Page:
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Silver-spotted Skipper (Epargyreus clarus)

Description: Our largest skipper, the Silver-spotted Skipper is the only skipper found in the Maritimes with a large silver spot on the underside of its hindwing. It is unlikely to be confused with other species. Wingspan: 37 to 45 mm.

Maritime Distribution: Probable vagrant. For Atlas results click here.

Provincial Ranks: NB: SNA. NS: -. PEI: -.

Flight Period: Early June to late July in most of its Canadian range. Occasional second brood.

Host Plant: Primarily Black Locust (Robinia pseudo-acacia) but also other legumes including Hog Peanut (Amphicarpaea bracteata), Groundnut (Apios americana), and Showy Tick-Trefoil (Desmodium canadense).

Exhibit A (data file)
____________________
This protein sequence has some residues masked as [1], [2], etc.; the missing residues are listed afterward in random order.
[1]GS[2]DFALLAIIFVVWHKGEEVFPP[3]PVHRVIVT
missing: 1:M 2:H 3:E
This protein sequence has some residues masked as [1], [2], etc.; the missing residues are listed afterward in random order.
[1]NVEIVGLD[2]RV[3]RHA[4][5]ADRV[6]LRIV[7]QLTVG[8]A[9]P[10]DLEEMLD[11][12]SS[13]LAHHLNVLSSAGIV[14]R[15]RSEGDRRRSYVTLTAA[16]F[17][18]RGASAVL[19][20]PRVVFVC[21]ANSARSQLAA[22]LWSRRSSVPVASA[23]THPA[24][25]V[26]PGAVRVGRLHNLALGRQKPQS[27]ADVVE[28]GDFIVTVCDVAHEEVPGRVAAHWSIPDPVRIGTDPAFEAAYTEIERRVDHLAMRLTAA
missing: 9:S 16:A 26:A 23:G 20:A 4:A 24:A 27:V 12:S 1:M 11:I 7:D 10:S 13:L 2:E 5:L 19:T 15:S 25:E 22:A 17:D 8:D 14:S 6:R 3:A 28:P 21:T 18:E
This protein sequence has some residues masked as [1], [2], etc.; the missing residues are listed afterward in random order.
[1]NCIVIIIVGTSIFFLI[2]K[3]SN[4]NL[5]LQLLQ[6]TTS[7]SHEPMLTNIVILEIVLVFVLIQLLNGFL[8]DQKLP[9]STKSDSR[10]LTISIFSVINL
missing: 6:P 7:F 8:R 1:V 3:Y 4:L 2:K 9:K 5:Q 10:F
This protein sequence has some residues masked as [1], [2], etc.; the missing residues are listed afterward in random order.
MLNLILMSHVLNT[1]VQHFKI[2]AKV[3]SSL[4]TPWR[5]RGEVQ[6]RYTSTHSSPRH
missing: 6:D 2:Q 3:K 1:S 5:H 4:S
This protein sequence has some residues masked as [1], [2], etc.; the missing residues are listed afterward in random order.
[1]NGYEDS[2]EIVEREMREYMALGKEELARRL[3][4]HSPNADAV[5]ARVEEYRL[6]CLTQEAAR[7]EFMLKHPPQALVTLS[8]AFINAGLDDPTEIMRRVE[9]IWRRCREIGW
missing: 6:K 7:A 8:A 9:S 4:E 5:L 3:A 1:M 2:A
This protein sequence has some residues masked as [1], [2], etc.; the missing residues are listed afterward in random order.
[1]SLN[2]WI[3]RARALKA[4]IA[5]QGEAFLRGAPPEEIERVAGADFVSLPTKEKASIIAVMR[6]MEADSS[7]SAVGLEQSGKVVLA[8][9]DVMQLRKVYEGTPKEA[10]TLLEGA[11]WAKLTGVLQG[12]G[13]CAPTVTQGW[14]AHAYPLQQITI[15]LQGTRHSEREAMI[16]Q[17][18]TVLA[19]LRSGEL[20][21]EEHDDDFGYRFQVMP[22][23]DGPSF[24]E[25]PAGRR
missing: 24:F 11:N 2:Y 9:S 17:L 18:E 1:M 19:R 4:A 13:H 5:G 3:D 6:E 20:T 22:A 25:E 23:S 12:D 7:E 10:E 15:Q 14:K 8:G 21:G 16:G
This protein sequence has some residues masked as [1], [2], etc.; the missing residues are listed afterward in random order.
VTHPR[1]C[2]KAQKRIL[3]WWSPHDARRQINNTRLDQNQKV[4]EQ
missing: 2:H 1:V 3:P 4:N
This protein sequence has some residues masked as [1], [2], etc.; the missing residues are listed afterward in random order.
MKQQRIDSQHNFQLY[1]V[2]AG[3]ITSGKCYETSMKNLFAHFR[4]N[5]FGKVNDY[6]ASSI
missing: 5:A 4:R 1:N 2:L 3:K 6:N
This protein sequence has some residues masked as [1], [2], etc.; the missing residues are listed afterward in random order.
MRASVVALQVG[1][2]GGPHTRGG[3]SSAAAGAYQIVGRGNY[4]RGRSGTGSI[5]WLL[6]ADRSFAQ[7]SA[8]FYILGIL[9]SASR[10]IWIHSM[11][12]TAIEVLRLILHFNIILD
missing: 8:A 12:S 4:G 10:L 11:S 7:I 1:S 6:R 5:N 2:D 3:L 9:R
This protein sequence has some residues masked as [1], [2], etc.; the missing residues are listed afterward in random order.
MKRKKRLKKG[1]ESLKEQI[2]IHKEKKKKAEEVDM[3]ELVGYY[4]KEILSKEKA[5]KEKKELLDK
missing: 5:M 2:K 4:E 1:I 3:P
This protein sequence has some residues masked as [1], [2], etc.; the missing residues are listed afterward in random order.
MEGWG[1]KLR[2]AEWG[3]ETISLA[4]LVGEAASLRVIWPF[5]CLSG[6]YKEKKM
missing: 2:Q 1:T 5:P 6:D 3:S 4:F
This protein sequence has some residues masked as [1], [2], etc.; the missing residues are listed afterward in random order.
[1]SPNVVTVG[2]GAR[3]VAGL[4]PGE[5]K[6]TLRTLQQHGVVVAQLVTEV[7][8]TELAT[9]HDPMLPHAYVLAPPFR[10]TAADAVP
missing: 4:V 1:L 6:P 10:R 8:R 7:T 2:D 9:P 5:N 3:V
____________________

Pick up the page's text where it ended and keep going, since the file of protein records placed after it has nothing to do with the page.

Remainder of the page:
Subspecies: Only subspecies clarus occurs in Canada.

Notes: It is known from a single specimen collected at Moore’s Mills in Charlotte County, New Brunswick, by J. Edsall in early August 1982. Although Black Locust, the preferred host plant, is present in that area, the worn condition of the specimen and the rather late date of capture indicate a probable vagrant from the south. Silver-spotted Skipper is resident in southern Maine and in Quebec as far east as Quebec City.

The Silver-spotted Skipper’s powerful flight makes it difficult to follow when on the wing. However, observation is made easier by the species’ habit of frequently perching and visiting flowers.